5 things you absolutely must have on your sales page
Who here has been personally victimized by Blank Page Syndrome? 🙋♀️
You know, that dreadful feeling of sitting down in front of your computer to write something and feeling totally bullied and beaten into submission by the blinking cursor and that giant, white, glowing rectangle. Like, so taunted and scared that you become frozen and you quit before you even begin.
Happens to the best of us.
That’s why having an idea of what you need before you even begin helps. I’m not talking about templates here (although…templates, love you, call me!) or even an outline.
Nope, just a few of the elements that you need to include. That way, you know where you’re headed. It’s not aimless, it’s not unplanned, it’s not total chaos.
I mean, how many times have you sat down to write a sales page and come away empty handed?
It’s probably because you didn’t know where to start.
Do you remember in high school (or maybe grade school?? honestly it’s been so long since I was in school and now I’m just making myself feel old…) your English teacher taught you how to write a five-paragraph essay?
You had an opening paragraph in which you stated your thesis.
You had three paragraphs following that, each of which supported your thesis.
And then you had a closing paragraph that summarized your points and wrapped things up.
Wasn’t it easier to have that direction? To know, okay, I just have to write five paragraphs and these are the things each paragraph has to do?
What I’m going to tell you today is eerily similar. It’s just the elements. But they allow you to get started – and that’s a pretty damn good step.
Let’s start at the very beginning. Your headline’s a very good place to start… (Yep, I was totally writing that to the tune of Do Re Mi.)
You need a headline. Plain and simple.
No one wants to come to a page and have no idea what it’s about. You don’t want to make people scroll through several paragraphs of text, painstakingly reading every word to understand what you’re talking about.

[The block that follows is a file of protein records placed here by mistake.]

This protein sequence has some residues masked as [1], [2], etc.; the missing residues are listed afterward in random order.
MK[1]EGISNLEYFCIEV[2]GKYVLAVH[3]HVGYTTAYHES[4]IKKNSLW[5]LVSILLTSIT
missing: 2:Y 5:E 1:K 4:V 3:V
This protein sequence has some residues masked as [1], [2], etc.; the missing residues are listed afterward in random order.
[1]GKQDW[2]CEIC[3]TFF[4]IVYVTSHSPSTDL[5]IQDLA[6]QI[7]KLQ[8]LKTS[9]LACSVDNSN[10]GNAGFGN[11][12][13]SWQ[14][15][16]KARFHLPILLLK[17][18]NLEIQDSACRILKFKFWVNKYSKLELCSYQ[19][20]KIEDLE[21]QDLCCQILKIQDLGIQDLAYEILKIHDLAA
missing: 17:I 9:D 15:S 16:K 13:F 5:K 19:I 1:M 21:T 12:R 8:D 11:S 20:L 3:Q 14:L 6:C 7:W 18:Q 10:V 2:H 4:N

And, let’s be honest: Unless someone already knows you or loves you unconditionally, they probably aren’t even getting that far.
So make sure your headline grabs their attention and gets them interested in reading more.
Make sure it’s compelling and focuses on the benefit or outcome of your offer. For example, the headline for my Sales Page Second Look offer is “Get a stronger sales page in 48 hours or less.”
It’s pretty clear what you’re gonna get, right?
Your headline should be compelling. It should grab your client’s attention, it should get them interested in reading more, and it should totally focus on the benefit or outcome of your offer.
So think about what the ultimate outcome of your service is and lead with that.
If you’re not feeling particularly clever, your headline can totally just be the name of your package (heh), although I’d definitely recommend adding some sort of subheading or tagline underneath it. That way, you’re being clear on who the offer is for and what they can expect.
Like, if my Sales Page Second Look had a subheading, it might be: “For health and wellness pros who want their sales page to actually sell.”
Where they’re at now (aka The Before)
The before is how you get your clients interested.
It’s how you show them you understand what they’re going through, what their problem is, what their struggles are.
And, if you’re using their language (none of that jargon shit, my friend), they’re going to see themselves in this before. In every situation you’re pointing out and every word you’re writing. They’re going to totally relate.
Your before absolutely DOES NOT have to belittle or badger or berate your client. Unless, of course, your ideal client responds to that kind of thing…
But a little sympathy and empathy go a long way here.
Show them you get it. You’ve been there. It sucks. You know how it feels.
A really easy way to do this?
Picture your ideal client going about their day-to-day life. What problem are they experiencing and how is it showing up? How is it keeping them from doing something? How is it affecting other things in their life?
For me, I pictured my ideal client super proud that they hit publish on their sales page. But the initial excitement wore off when they realized they weren’t making any sales. Like, crickets. So they spend days, weeks, months tweaking the copy, tweaking the layout, marketing less, marketing more, taking another course, spending money left and right, avoiding the dreaded sales copy more and more.
Maybe they make some progress, but still not what they were hoping for.
So they ask for some feedback from their trusted business buddies. And no one wants to give constructive feedback. Which puts them right back where they started.
They know what they have to offer is amazing. They know they’re good at what they do. But they’re starting to think they’re missing something critical. They’re starting to wonder if maybe they’re not cut out for this.